Along those same lines, Garamendi recommends keeping tabs on the recently signed Bipartisan Infrastructure Law—where many projects are currently in the process of being considered and awarded—to advocate for corrosion prevention plans being built into each contract.
“Reach out to the representatives and the senators in that area, and bring it to their attention,” Garamendi says. “If there’s going to be a multi-billion-dollar bridge [project], that’s all well and good, but who’s going to maintain it? If you don’t, it’s likely going to fall down in 20 years, you’re going to blow couple of billion dollars, and somebody’s likely to die. Again, all politics are local.”
At an association level, AMPP’s mission is to advance materials performance to protect society, assets, and the environment. To achieve those goals, AMPP aims to help policymakers and industries advance policies that mitigate corrosion and lead to the implementation of practical corrosion mitigation policies. In that context, the association views H.R. 8033 as a positive development.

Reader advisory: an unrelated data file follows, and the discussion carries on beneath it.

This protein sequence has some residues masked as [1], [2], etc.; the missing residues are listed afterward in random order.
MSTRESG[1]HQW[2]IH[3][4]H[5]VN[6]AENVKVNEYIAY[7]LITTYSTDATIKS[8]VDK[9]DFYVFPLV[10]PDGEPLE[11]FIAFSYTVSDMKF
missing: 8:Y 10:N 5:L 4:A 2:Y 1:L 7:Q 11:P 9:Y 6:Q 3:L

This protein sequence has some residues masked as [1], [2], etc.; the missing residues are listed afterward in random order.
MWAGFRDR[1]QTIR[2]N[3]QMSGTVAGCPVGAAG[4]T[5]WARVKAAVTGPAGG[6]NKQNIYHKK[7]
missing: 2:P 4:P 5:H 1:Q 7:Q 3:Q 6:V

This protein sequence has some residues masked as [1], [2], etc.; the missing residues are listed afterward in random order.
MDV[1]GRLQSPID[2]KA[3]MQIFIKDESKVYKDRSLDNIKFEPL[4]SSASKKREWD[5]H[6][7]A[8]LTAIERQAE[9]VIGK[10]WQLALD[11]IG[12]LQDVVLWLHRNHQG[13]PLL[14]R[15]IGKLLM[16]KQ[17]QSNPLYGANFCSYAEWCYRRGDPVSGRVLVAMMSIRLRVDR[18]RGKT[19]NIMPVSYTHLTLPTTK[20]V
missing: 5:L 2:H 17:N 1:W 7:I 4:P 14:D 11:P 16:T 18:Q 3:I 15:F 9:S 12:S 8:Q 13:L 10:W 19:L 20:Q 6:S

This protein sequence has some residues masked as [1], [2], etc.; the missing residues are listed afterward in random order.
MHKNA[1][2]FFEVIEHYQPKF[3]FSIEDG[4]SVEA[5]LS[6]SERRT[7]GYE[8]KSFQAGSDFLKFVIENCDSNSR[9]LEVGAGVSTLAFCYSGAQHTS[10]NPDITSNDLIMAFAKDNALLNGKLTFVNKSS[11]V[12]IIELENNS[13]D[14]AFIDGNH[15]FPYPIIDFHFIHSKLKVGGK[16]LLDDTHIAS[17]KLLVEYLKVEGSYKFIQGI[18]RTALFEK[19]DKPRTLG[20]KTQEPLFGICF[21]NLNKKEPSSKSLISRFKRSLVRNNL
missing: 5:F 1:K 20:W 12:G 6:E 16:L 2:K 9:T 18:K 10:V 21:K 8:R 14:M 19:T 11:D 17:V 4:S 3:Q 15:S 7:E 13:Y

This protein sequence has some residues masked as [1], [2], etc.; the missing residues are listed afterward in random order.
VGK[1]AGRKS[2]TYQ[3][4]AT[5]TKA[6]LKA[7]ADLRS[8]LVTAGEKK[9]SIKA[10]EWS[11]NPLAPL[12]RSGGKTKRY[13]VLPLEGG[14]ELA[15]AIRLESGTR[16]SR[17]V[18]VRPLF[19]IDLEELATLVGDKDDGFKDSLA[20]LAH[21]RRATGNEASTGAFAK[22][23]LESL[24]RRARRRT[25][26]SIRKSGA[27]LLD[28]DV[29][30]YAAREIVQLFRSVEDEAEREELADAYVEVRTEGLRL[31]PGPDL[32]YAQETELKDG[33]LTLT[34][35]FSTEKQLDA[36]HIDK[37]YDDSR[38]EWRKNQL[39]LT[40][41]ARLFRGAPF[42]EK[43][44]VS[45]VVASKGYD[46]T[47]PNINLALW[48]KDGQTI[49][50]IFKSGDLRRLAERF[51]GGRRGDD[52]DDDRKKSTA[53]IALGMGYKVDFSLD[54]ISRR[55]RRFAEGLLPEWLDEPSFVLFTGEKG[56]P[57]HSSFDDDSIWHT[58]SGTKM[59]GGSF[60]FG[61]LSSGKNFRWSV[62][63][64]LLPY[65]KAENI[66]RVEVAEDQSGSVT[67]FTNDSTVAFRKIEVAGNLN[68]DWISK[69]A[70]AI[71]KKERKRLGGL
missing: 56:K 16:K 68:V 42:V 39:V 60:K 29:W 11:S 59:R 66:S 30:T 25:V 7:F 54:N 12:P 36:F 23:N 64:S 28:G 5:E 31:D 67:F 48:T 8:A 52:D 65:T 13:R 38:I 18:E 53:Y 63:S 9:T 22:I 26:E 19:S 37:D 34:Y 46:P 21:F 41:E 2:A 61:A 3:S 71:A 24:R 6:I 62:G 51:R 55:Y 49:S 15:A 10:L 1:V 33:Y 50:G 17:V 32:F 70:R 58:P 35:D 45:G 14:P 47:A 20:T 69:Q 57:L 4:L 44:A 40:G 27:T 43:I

“AMPP supports measures that protect the environment, reduce overall costs for maintenance and repairs, and ensure the highest levels of public safety,” Scaturro concludes. “Similar language has passed the House of Representatives with bipartisan support twice in the last two years. We look forward to working with Congress to make sure this bill becomes law.”
Further comments from Garamendi on infrastructure corrosion and the legislative process, including insight on how AMPP can also be of assistance when it comes to prioritizing corrosion control for U.S. military assets, are available below by listening to the podcast.
Sources: AMPP, www.ampp.org.; Materials Performance (MP) Podcasts, www.materialsperformance.com/podcasts; Congressman John Garamendi, garamendi.house.gov.